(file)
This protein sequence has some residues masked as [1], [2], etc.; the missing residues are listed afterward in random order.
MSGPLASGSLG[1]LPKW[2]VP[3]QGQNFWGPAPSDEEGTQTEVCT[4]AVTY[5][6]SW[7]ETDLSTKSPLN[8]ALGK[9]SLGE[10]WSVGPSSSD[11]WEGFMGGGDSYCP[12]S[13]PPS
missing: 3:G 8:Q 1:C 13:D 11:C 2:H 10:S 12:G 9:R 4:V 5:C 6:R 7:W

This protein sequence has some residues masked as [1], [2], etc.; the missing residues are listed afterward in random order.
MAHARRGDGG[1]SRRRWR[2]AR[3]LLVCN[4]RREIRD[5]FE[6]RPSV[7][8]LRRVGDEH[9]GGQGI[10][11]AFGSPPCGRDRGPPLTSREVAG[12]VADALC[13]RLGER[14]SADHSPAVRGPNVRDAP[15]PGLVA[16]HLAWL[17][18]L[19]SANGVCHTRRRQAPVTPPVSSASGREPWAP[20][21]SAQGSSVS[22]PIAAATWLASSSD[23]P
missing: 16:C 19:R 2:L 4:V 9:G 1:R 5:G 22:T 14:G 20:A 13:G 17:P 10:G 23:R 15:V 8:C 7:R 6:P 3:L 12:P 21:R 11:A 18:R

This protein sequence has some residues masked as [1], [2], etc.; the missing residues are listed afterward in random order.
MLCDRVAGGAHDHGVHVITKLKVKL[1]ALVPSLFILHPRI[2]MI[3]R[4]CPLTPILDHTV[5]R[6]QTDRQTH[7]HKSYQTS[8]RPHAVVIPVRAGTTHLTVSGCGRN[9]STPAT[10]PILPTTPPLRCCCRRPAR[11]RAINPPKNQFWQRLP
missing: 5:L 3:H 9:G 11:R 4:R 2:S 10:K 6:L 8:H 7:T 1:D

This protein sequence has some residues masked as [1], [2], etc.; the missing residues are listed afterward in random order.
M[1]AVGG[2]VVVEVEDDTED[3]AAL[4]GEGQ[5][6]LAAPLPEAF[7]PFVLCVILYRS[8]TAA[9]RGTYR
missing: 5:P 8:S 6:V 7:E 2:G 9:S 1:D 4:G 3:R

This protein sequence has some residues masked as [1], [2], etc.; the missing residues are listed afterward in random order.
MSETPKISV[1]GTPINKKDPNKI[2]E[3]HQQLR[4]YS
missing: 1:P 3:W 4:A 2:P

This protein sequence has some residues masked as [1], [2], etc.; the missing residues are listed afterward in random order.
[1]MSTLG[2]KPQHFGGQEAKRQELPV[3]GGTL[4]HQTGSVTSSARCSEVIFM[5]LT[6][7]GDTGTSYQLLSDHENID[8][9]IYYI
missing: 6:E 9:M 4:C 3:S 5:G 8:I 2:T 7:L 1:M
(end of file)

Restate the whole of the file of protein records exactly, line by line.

This protein sequence has some residues masked as [1], [2], etc.; the missing residues are listed afterward in random order.
MSGPLASGSLG[1]LPKW[2]VP[3]QGQNFWGPAPSDEEGTQTEVCT[4]AVTY[5][6]SW[7]ETDLSTKSPLN[8]ALGK[9]SLGE[10]WSVGPSSSD[11]WEGFMGGGDSYCP[12]S[13]PPS
missing: 3:G 8:Q 1:C 13:D 11:C 2:H 10:S 12:G 9:R 4:V 5:C 6:R 7:W

This protein sequence has some residues masked as [1], [2], etc.; the missing residues are listed afterward in random order.
MAHARRGDGG[1]SRRRWR[2]AR[3]LLVCN[4]RREIRD[5]FE[6]RPSV[7][8]LRRVGDEH[9]GGQGI[10][11]AFGSPPCGRDRGPPLTSREVAG[12]VADALC[13]RLGER[14]SADHSPAVRGPNVRDAP[15]PGLVA[16]HLAWL[17][18]L[19]SANGVCHTRRRQAPVTPPVSSASGREPWAP[20][21]SAQGSSVS[22]PIAAATWLASSSD[23]P
missing: 16:C 19:R 2:L 4:V 9:G 1:R 5:G 22:T 14:G 20:A 13:G 17:P 10:G 23:R 15:V 8:C 7:R 6:P 3:L 12:P 21:R 11:A 18:R

This protein sequence has some residues masked as [1], [2], etc.; the missing residues are listed afterward in random order.
MLCDRVAGGAHDHGVHVITKLKVKL[1]ALVPSLFILHPRI[2]MI[3]R[4]CPLTPILDHTV[5]R[6]QTDRQTH[7]HKSYQTS[8]RPHAVVIPVRAGTTHLTVSGCGRN[9]STPAT[10]PILPTTPPLRCCCRRPAR[11]RAINPPKNQFWQRLP
missing: 5:L 3:H 9:G 11:R 4:R 2:S 10:K 6:L 8:H 7:T 1:D

This protein sequence has some residues masked as [1], [2], etc.; the missing residues are listed afterward in random order.
M[1]AVGG[2]VVVEVEDDTED[3]AAL[4]GEGQ[5][6]LAAPLPEAF[7]PFVLCVILYRS[8]TAA[9]RGTYR
missing: 5:P 8:S 6:V 7:E 2:G 9:S 1:D 4:G 3:R

This protein sequence has some residues masked as [1], [2], etc.; the missing residues are listed afterward in random order.
MSETPKISV[1]GTPINKKDPNKI[2]E[3]HQQLR[4]YS
missing: 1:P 3:W 4:A 2:P

This protein sequence has some residues masked as [1], [2], etc.; the missing residues are listed afterward in random order.
[1]MSTLG[2]KPQHFGGQEAKRQELPV[3]GGTL[4]HQTGSVTSSARCSEVIFM[5]LT[6][7]GDTGTSYQLLSDHENID[8][9]IYYI
missing: 6:E 9:M 4:C 3:S 5:G 8:I 2:T 7:L 1:M